Time and flexibility is money: Rethinking today’s employee needs

The world of work as we once knew it is over. Stimulated by the pandemic, the workplace – and what we want from it – has changed entirely. The last two years have been a period of deep reflection; employees who once differentiated businesses based on their payslip and perks like a ping pong table now demand flexibility, meaning, and a firm that values their time.

According to a recent report by LifeWorks, 60% of Australians say flexible work is more important than career progression. This shift in employee behaviours has created an urgent need for firms to reevaluate their value proposition to ensure they can retain quality staff.

How can businesses re-structure to fit employee needs?

Those that identify this shift, and provide the environment workers want today, will be better placed to acquire and retain talent as the ‘great resignation’ continues across Australia.

Rethinking talent acquisition

Even as Australia’s borders reopen to the rest of the world after two years, talent shortages are showing little sign of improving. In the absence of an immediate solution, employers must become the solution. For example, formerly-traditional businesses that digitally transformed during the pandemic know that returning to their former ways will see them struggle.

In just the same way, if businesses don’t recognise this fundamental market shift, they will be left behind in the ongoing and fierce struggle to attract and retain talented staff.

So what should businesses like yours do to ensure your team feels happy, motivated and valued? The answer starts with time; today’s most valued commodity.

Time is money

As someone who’s dedicated my career to understanding and empowering people, I’m amazed by the shift that’s happening today. There are many nuances in terms of what people value today – both in regards to their working environment and their relationship with their job – but freedom over their time is now the non-negotiable demand today.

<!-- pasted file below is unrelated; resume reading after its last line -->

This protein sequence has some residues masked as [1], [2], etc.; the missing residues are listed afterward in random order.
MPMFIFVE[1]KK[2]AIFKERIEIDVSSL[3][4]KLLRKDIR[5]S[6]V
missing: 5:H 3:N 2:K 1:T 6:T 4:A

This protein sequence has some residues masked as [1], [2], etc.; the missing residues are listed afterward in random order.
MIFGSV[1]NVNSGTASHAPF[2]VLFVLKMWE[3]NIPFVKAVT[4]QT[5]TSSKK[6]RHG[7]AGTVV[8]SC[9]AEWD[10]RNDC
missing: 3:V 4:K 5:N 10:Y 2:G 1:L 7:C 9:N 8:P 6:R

People are beginning to understand that while work is a necessity, it shouldn’t come at a compromise to their life. Work can and must be balanced around being present for our friends and family and being able to pursue our passions outside the workplace.

Work today is something we do rather than somewhere we go, and Aussies would forgo a few dollars in their paycheck if they had greater control to work when and how they wanted.

So if their work can be done just as effectively from home or around the school run or other family commitments, employers must offer their team greater say in how, where and when they work. The byproduct of this is increased motivation, job satisfaction and productivity.

Ultimately, if you can demonstrate that what matters to them matters to you, you’ll cultivate an environment that existing staff want to stay in and prospective staff want to join.

Focus on what matters – and who matters

Remote working is enabling people to work in locations that once seemed impossible. Thanks to remote work, firms can now hire talent irrespective of geographical location. This opens up the borders for hiring great talent and no longer pigeonholes us by city, state or country.

Because we value our team at SevenRooms, we’re changing. We want our business to work around their needs, rather than their needs working around our business. We’ve introduced a series of policies that demonstrate our commitment to them and their value to us.

Our team can now work anywhere at any time. I have colleagues in dozens of countries, but the one constant is that they’re working from somewhere that’s important to them. We have a head office in the US, an office in Australia, and numerous others around the world.

Our offices will be there for our team, if and when they feel like heading in. If they don’t want to commute or if they want to work after the kids have gone to bed, it’s their prerogative.

We also introduced our ‘Fresh Start’ policy, whereby every new employee spends their first two weeks of employment as paid leave. This allows them to do what’s really important to them – whether it’s spending time with friends and family or going on a local wine tour. However they spend their time, it allows them to recharge before starting a new job.

What works at SevenRooms might not work at a local restaurant. And works at a local restaurant might not work at Wesfarmers, one of Australia’s largest employers.

The point, though, is that to appeal to today’s workers, businesses need to refocus on what’s really important. Employees coming and going is inevitable, but by prioritising them and their time, you’ll be able to attract the right people for the right reasons while keeping your team members motivated and excited to be a part of your company’s growth story.


Paul McCarthy is the Chief People Officer of SevenRooms. Paul McCarthy is responsible for culture, talent acquisition, development and people management for the company.